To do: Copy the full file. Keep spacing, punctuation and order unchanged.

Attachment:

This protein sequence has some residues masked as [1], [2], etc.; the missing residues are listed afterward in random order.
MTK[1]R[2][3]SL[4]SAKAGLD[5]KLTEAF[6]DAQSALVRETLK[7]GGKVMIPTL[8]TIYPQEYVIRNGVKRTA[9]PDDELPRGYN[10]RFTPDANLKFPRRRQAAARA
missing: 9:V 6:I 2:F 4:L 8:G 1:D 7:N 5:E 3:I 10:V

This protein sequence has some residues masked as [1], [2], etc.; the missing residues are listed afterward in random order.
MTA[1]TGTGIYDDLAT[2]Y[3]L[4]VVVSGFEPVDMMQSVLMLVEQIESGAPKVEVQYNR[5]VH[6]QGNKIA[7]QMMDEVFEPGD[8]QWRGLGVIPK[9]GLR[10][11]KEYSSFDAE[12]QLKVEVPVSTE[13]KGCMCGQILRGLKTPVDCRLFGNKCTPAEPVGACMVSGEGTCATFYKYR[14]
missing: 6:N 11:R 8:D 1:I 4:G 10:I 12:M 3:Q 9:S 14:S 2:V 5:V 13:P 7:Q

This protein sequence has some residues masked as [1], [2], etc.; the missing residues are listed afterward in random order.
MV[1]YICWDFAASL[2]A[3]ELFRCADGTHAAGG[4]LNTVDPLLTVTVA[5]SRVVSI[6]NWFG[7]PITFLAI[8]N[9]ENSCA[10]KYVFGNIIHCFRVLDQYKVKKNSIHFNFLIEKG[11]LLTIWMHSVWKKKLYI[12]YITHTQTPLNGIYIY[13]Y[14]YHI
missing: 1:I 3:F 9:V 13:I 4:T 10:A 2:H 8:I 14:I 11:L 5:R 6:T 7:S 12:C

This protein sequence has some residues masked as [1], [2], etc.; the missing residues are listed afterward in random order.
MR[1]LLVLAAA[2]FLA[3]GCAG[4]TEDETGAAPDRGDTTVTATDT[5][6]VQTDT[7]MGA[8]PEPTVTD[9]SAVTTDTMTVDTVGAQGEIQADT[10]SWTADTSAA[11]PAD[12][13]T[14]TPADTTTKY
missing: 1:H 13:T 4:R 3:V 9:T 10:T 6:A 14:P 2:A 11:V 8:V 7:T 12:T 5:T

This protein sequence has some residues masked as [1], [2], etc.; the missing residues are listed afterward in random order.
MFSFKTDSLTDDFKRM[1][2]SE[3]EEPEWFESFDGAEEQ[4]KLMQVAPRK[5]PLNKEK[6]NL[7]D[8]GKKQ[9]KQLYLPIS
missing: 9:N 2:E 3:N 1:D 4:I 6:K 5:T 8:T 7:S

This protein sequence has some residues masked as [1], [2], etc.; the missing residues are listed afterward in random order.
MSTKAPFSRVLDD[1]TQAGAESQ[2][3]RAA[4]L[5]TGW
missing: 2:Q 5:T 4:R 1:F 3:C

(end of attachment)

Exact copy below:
This protein sequence has some residues masked as [1], [2], etc.; the missing residues are listed afterward in random order.
MTK[1]R[2][3]SL[4]SAKAGLD[5]KLTEAF[6]DAQSALVRETLK[7]GGKVMIPTL[8]TIYPQEYVIRNGVKRTA[9]PDDELPRGYN[10]RFTPDANLKFPRRRQAAARA
missing: 9:V 6:I 2:F 4:L 8:G 1:D 7:N 5:E 3:I 10:V

This protein sequence has some residues masked as [1], [2], etc.; the missing residues are listed afterward in random order.
MTA[1]TGTGIYDDLAT[2]Y[3]L[4]VVVSGFEPVDMMQSVLMLVEQIESGAPKVEVQYNR[5]VH[6]QGNKIA[7]QMMDEVFEPGD[8]QWRGLGVIPK[9]GLR[10][11]KEYSSFDAE[12]QLKVEVPVSTE[13]KGCMCGQILRGLKTPVDCRLFGNKCTPAEPVGACMVSGEGTCATFYKYR[14]
missing: 6:N 11:R 8:D 1:I 4:G 10:I 12:M 3:Q 9:S 14:S 2:V 5:V 13:P 7:Q

This protein sequence has some residues masked as [1], [2], etc.; the missing residues are listed afterward in random order.
MV[1]YICWDFAASL[2]A[3]ELFRCADGTHAAGG[4]LNTVDPLLTVTVA[5]SRVVSI[6]NWFG[7]PITFLAI[8]N[9]ENSCA[10]KYVFGNIIHCFRVLDQYKVKKNSIHFNFLIEKG[11]LLTIWMHSVWKKKLYI[12]YITHTQTPLNGIYIY[13]Y[14]YHI
missing: 1:I 3:F 9:V 13:I 4:T 10:A 2:H 8:I 14:I 11:L 5:R 6:T 7:S 12:C

This protein sequence has some residues masked as [1], [2], etc.; the missing residues are listed afterward in random order.
MR[1]LLVLAAA[2]FLA[3]GCAG[4]TEDETGAAPDRGDTTVTATDT[5][6]VQTDT[7]MGA[8]PEPTVTD[9]SAVTTDTMTVDTVGAQGEIQADT[10]SWTADTSAA[11]PAD[12][13]T[14]TPADTTTKY
missing: 1:H 13:T 4:R 3:V 9:T 10:T 6:A 14:P 2:A 11:V 8:V 7:T 12:T 5:T

This protein sequence has some residues masked as [1], [2], etc.; the missing residues are listed afterward in random order.
MFSFKTDSLTDDFKRM[1][2]SE[3]EEPEWFESFDGAEEQ[4]KLMQVAPRK[5]PLNKEK[6]NL[7]D[8]GKKQ[9]KQLYLPIS
missing: 9:N 2:E 3:N 1:D 4:I 6:K 5:T 8:T 7:S

This protein sequence has some residues masked as [1], [2], etc.; the missing residues are listed afterward in random order.
MSTKAPFSRVLDD[1]TQAGAESQ[2][3]RAA[4]L[5]TGW
missing: 2:Q 5:T 4:R 1:F 3:C